As stated in class, juveniles are responsible for a significant portion of the crime committed in Florida, which has been on the rise for the past years. Overall, this is a very important issue hat should be addressed by the Republican candidate with the firmest of stands in order to gain more support from the voting public, presenting a strong plan on how to control the crime wave taking place throughout the state. In my opinion, by failing to do so, he stands to loose the confidence of most voters, hindering his chances at becoming the next governor of Florida, a traditionally Republican state.

On the foreign policy issue, I think that Libertarian-Leaning Conservative Bill McCollum should deal with the American foreign status in his campaign in a similar manner that he did while serving in Congress. During his tenure as a Congressman, McCollum voted in favor of giving permanent Normal Trade Relations status to China, an increasingly growing economy. Moreover, he voted in favor of a bill that would invest $15. 2 billion on foreign operations. During his tenure, he voted for several bills that would ultimately strengthen America’s position within the international community.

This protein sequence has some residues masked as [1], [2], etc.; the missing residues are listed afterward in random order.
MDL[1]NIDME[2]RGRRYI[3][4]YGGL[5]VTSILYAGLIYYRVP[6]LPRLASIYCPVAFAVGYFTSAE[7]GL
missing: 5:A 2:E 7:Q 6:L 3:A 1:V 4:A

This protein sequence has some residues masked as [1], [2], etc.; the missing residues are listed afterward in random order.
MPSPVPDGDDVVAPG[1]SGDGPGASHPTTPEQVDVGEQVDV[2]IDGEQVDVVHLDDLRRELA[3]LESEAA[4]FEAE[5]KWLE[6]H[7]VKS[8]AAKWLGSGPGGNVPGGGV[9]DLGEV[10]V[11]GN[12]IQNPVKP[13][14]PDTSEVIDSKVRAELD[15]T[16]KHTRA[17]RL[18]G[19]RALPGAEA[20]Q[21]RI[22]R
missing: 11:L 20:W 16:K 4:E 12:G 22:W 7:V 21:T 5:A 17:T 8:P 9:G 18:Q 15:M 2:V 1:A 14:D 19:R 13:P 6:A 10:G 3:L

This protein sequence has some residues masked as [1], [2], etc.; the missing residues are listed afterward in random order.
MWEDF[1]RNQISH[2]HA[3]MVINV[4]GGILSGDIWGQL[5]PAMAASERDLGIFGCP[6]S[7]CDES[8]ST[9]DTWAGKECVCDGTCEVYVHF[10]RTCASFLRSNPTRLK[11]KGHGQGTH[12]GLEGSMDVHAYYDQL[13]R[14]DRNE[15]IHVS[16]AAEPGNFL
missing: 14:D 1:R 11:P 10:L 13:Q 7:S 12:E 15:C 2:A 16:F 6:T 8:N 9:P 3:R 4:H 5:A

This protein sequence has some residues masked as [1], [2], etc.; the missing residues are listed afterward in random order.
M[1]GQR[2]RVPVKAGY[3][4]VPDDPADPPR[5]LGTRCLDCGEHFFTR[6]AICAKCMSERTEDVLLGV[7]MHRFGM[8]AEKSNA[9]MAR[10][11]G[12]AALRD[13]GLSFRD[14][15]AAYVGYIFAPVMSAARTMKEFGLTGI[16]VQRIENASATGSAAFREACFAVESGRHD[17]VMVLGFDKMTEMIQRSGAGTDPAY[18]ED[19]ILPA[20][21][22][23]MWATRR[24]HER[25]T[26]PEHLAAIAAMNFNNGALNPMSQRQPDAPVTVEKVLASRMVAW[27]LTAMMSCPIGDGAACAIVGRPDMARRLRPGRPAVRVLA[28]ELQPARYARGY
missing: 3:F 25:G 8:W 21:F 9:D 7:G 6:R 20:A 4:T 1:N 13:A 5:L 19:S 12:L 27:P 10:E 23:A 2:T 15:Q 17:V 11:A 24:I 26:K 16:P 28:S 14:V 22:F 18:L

It is clear that McCollum is pushing for America’s status on foreign issues, and my advice would be to keep up the good Job. On a separate point, aspiring candidate Bill McCollum should also reaffirm his stance on the size of the current government. Furthermore, like a true Conservative, I think that he should work to decrease the size of government and support this motion throughout his campaign. As soon-to-be ex governor Charlie Crisis argued: “Public servants should limit the size of government”.

Like Crisis before him, I recommend McCollum to navigate through this issue while taking a firm conservative stand, which has been a Republican characteristic throughout the years. In doing so, I think Bill McCollum will be able to reiterate his conservative ideologies, and gratify the republican electorate. As for the fourth issue, I think that McCollum should focus on helping to create the bobs and thus alleviate personal financial despair issues. Out of the four issues, I think this is the most important one, which could ultimately give him the victory.

This is why I advice the candidate to be extra cautious with this problem. His work as a Congressman can ultimately help him in this issue. As a Senator, McCollum signed the Contract with America. As part of this contract, The Job Creation and Wage Enhancement Act was brought to the House Floor. This Act aimed to provide small business incentives, capital gains cuts and indexation, neutral-cost recovery, risk- assessment/cost-benefit analysis, strengthening the Regulatory Flexibility Act and unfunded mandate reform to create Jobs and raise worker wages.